Koya, London


I first went to Koya back in 2010 I think, before it started attracting so much attention. The queue didn't get as long like it does now. Koya is a simple minimalistic Japanese udon noodle bar. It's rare to find an udon noodles dominated restaurant that is far superior than many other Japanese restaurants. The thickly cut white noodles are al-dente slippery wonderfully delicious in the mouth, handmade on site each day using wheat flour imported from Japan.

Upon hearing the news that the restaurant will close its doors for the last time on 31st May 2015, I knew I had to make a return for my last Koya meal. What prompted this for the closure is that head chef Junya Yamasaki will be leaving and returning to Japan. The good news for fans of the restaurant and its bar next door is that Koya Bar will remain open.


I braved the queue! Actually I only waited for like 10-15 mins, since I arrived before 6pm for an extremely early evening meal. The queue was ridiculously long by the time the food was cleared off the table. The menu mainly consists of udon, which is what Koya specialised in. There are four ways of have it here: hot udon in hot broth (Atsu-Atsu); cold udon served on the side of hot broth (Hiya-Atsu); cold udon with cold sauce to dip (Hiya-Hiya); and cold udon with cold sauce to pour (Hiyashi Udon). As well as noodles, there are also small selections of donburi (rice in a bowl), small plates and an ever changing daily special menu.

Tofu and Turnip "Agebitashi"

Crispy Fried Lemon Sole with Chilli Oroshi

Even though it was only the start of the evening service, a lot of items on the specials and small plates were already sold out which I was very gutted about. No pork belly, no turbot and the chicken wings was still in preparation. Agebitashi literally means "fried and soaked", usually fried vegetables in a soy and mirin broth. This is tofu coated in cornflour deep fried, so when soaked in the broth it gives a sort of chewy texture to the coating. The broth is so light, you will be tempted to sip it all. Topped with what I believed to be turnip leaves and grated daikon. It is a simple and traditional Japanese dish cooked very well. I wasn't expecting a whole fried lemon sole, the back bone was fried so crisp that you can eat it and the fish itself was good with the dipping sauce. Truly delightful.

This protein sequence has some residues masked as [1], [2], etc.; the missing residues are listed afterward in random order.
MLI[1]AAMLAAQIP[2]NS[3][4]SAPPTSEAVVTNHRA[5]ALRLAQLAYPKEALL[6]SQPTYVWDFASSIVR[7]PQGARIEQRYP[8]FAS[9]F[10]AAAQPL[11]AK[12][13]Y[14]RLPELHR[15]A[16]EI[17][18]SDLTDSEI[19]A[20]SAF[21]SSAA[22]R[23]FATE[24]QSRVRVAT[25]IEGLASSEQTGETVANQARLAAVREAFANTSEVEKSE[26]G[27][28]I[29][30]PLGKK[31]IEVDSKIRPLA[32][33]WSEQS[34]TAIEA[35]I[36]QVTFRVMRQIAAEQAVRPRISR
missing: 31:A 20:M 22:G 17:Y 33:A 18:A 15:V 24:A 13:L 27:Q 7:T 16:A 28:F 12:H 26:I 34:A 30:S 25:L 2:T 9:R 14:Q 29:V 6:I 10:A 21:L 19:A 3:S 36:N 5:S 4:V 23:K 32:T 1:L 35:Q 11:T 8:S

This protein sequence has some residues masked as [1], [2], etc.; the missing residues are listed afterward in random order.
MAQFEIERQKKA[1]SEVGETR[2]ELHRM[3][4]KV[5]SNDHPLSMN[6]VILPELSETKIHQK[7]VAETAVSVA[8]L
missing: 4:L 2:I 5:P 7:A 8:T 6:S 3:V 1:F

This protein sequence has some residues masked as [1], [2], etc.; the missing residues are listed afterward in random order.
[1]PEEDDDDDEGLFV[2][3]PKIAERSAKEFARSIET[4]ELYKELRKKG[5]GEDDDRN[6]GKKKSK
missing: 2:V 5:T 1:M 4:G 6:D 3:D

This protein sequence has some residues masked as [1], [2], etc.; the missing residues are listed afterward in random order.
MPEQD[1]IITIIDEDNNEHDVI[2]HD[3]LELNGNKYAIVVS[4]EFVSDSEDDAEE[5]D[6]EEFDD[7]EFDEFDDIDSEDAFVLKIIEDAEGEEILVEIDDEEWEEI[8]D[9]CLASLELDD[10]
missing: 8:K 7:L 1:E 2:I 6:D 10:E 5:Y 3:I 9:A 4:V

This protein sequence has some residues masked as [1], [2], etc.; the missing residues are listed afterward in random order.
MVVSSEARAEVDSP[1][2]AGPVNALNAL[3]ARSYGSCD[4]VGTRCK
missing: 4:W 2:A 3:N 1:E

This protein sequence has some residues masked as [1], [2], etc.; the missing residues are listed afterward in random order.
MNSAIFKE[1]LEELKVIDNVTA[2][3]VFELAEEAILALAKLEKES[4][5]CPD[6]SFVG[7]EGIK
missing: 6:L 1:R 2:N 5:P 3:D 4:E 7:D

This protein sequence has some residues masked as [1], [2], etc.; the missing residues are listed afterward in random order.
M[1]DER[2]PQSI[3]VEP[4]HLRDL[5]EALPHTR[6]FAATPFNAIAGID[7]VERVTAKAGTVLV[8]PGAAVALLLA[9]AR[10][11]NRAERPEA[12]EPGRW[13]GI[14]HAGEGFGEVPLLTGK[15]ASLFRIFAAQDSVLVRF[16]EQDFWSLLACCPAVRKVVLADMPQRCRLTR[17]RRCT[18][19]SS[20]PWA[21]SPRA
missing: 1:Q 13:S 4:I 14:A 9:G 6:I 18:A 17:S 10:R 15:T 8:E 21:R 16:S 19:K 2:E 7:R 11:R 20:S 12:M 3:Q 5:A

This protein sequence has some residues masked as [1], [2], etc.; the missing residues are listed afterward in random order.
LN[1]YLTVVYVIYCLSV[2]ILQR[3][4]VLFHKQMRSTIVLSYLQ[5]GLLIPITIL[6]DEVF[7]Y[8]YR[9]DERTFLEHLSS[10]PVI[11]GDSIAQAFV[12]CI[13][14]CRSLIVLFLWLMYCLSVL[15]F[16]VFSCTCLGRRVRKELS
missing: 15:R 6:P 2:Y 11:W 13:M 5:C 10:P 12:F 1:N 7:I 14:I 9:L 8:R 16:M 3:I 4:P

Tenzaru Udon

Lets not let the focus of udon slipped away, A set of tenzaru udon with fish and vegetables tempura. Similarly I think the last time I came, I had tempura as well. The udon is how I expected it to be, not too cold, thick, flat and chewy. The dipping sauce is light, maybe too subtle for my heavy taste bud mixed with some sesame, garlic and spring onion. The tempura selection is large - asparagus, broccoli, beans, aubergine, squash, mushroom and white fish, Tasty in a non greasy batter that is light. Hiyashi Gyushabu was also ordered, but it was demolished before I had the chance to photograph it. It's a beef shabu shabu style cold udon with cold sauce to pour. The beef was tender melt in the mouth and slightly raw, the sauce has sweetness to it which is absolutely delicious when mixed with the udon and just clinging onto the noodles. It makes me want to queue up and slurp the udon now.

Cold Oolong and Hot Tea 

Fair to say, it's hard for me not to order tea when in a Japanese eatery. The pot of hot tea is hojicha that I believed. Hojicha is processed by roasting the tea leaves, which gives the leaves their characteristic reddish-brown color.  It has a malty taste to it. Along that was a glass of cold oolong from a can.

Koya operates a no booking policy. It is supposedly to be a causal, accessible, quick eat noodle bar  which is appropriate for walk in only. To be honest, it seems sort of strange to have a booking system for a noodle bar. A lot of the time, it is out on the spur that a bowl of noodles is wanted. The attentive of the service was a big let down, given at any time it was impossible to get anyone's attention. When looking around, other tables experienced the same. At least for now, Koya bar next store it still serving scrumptious udon noodles.

Score Rating: 4/5
Price: £20/head (~£50 for 2 people)

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